ALBUM REVIEW: In The Company Of Serpents – Lux

Denver Stoner/Sludge outfit In The Company Of Serpents has spent most of its eight years as a fluctuating two-piece, with only vocalist and guitarist Grant Netzorg as the constant. The arrival of Vermin Womb‘s JP Damron to the drumseat has seen an expansion to a trio with the addition of ex-Black Sheep of Kali stringman Ben Pitts and, maybe as a result, fourth album Lux (Self-Release) adds elements of invention and atmosphere to the core sound, demonstrating welcome growth. Continue reading

ALBUM REVIEW: Them Moose Rush – Dancing Maze

Croatian trio Them Moose Rush, for those who’ve never had the pleasure, are pleasantly bonkers. It’s kind of like putting Jane’s Addiction and Captain Beefheart in a blender, and seeing what crazy shit results. The chaotic twists and turns within third album Dancing Maze (Dostava Zvuka) are all named after random people’s belongings or actions and allow accessibility despite the complexity of the music. Continue reading

ALBUM REVIEW: Resent – Crosshairs

Everything in Canada is supposed to be nice, right? That Trudeau bloke’s boyish grin; the clean, crisp air; the way the natives go ‘Eh’ at the end of a sentence in a wonderfully endearing way. Tell that to Resent. The 2018 demo from the Victoria, British Columbia based quartet was one of the most frightening exercises in putrid Sludge I’d ever encountered, and new album Crosshairs (Dry Cough Records / Nerve Altar / Rope Or Guillotine) promises only to extend the suffering…

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ALBUM REVIEW: Binary Code – Memento Mori

Yeah, I know a little bit about Binary Code. My first brush with this New Jersey act traces back to 2010 when I was a mere college student and just starting my internship at 91.5 FM WUML Lowell. It was there that as a metal padawan I delved deeper into more progressive and heavier music and Binary Code’s debut LP Suspension of Disbelief (Metal Sucks Records) certainly fit those parameters. And on their third full length, Memento Mori (Memory Facility), they’ve still got it.  Continue reading

ALBUM REVIEW: Frayle – 1692

Despite an apparent reluctance to classify herself as a white witch Gwyn Strang, vocalist for Cleveland Doom / Post quintet Frayle, identifies as a spiritual being in touch with strong forces, and debut album 1692 (Aqualamb Records/Lay Bare Recordings) comes with a rather plush book explaining ancient magick among other things. It’s a daring opening gambit, complete with album title surely referring to the Salem witch trials, but does the accompanying music live up to this?

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ALBUM REVIEW: High Priestess – Casting the Circle – Ripple Music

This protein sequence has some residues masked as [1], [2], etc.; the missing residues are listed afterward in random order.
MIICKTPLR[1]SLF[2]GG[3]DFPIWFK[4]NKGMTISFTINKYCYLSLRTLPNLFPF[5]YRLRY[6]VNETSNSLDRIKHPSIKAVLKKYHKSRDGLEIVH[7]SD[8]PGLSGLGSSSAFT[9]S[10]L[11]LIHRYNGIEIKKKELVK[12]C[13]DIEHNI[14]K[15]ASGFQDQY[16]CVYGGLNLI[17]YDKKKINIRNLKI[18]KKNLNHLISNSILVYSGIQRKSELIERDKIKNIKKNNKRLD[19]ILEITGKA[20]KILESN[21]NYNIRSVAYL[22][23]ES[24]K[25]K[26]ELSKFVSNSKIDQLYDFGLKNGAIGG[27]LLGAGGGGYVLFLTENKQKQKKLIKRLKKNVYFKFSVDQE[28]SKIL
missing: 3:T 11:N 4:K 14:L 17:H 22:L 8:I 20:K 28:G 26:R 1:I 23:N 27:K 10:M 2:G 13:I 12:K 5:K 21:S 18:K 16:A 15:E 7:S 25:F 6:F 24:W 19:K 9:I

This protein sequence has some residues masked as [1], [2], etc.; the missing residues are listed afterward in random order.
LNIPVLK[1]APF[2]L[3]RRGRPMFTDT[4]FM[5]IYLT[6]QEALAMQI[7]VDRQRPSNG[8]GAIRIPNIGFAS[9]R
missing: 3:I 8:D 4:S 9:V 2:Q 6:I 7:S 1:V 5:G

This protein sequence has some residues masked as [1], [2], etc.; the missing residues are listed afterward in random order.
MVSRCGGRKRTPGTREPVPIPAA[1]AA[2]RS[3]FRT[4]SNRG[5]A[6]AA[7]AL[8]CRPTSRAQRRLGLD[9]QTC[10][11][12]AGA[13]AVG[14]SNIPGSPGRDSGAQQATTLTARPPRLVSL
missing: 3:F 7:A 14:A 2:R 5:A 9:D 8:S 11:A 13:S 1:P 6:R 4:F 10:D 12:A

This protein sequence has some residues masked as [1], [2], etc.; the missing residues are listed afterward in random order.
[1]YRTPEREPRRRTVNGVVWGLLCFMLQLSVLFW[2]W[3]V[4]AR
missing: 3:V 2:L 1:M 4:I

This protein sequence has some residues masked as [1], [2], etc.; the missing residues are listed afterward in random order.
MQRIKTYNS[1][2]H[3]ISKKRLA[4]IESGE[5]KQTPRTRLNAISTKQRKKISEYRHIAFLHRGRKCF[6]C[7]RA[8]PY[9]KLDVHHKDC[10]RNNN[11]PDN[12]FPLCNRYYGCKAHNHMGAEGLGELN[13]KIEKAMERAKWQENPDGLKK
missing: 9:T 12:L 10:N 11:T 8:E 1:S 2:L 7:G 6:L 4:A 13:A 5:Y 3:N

When LA trio High Priestess‘s eponymous debut High Priestess (Ripple Music) landed in 2018, it took my breath away with its mesmeric, Doomy hypnosis and occasional brutality. Waxing lyrical about it then, I was already eager and anxious to see if they could follow it. I needn’t have worried: sophomore set Casting the Circle (Ripple Music) maintains the impossibly high standards of that first album while enhancing the entrancing elements of their sound. Continue reading

ALBUM REVIEW: Barishi – Old Smoke

You remember the first time you heard Leviathan (Relapse Records) by Mastodon? I do. It was as if my world had shifted on its axis: a relentless display of monumental, complex power that left me unsure how to feel…except that it felt exciting, enlivening. I never thought that Vermont quartet Barishi would recreate those emotions: a great band yes, but its Harsh Stoner grooves had the intricacies without such immediate power. Suddenly, out goes vocalist Sascha Simms, being replaced by guitarist Graham Brooks and reducing the band to a three-piece. Third album Old Smoke (Season of Mist) follows. Fuck… Continue reading

ALBUM REVIEW: Firewind – Firewind

The ninth album from Greek power metallers Firewind finds the band introducing their latest vocalist Herbie Langhans, the former Sinbreed frontman replacing fellow German Henning Basse earlier this year. And the eponymously titled Firewind (AFM Records) is a fine way to get things rolling with their new frontman. Continue reading

ALBUM REVIEW: Paradise Lost – Obsidian

Many consider the British band, Paradise Lost to be the fathers of the Gothic Metal genre. Formed in 1988, four out of the five members have been there since the beginning. This tight-knit group of guys is a prime example of a hard-working band who knows how to stay creative and original. The exploration and determination of this act has led them down some unique roads over the years. After experimenting on albums like One Second (Music for Nations)  and Believe In Nothing (EMI), Paradise Lost got back to their roots in 2015. They embraced their Death Metal background with the release of The Plague Within (Century Media Records) and 2017’s Medusa (Nuclear Blast). Now with the release of their sixteenth record,  Obsidian (Nuclear Blast), their heaviness is being fleshed out with even more distinct devastation.   Continue reading

ALBUM REVIEW: Burial – Satanic Upheaval

Mancunian trio Burial stand out for more reasons than the impressive collective build of its members: its particular brand of Blackened Death has ensured that the band maintained a popularity within its locale and beyond. Their third album Satanic Upheaval (Apocalyptic Witchcraft Recordings) is its first outing in four years and is just as uncompromising in its approach. Continue reading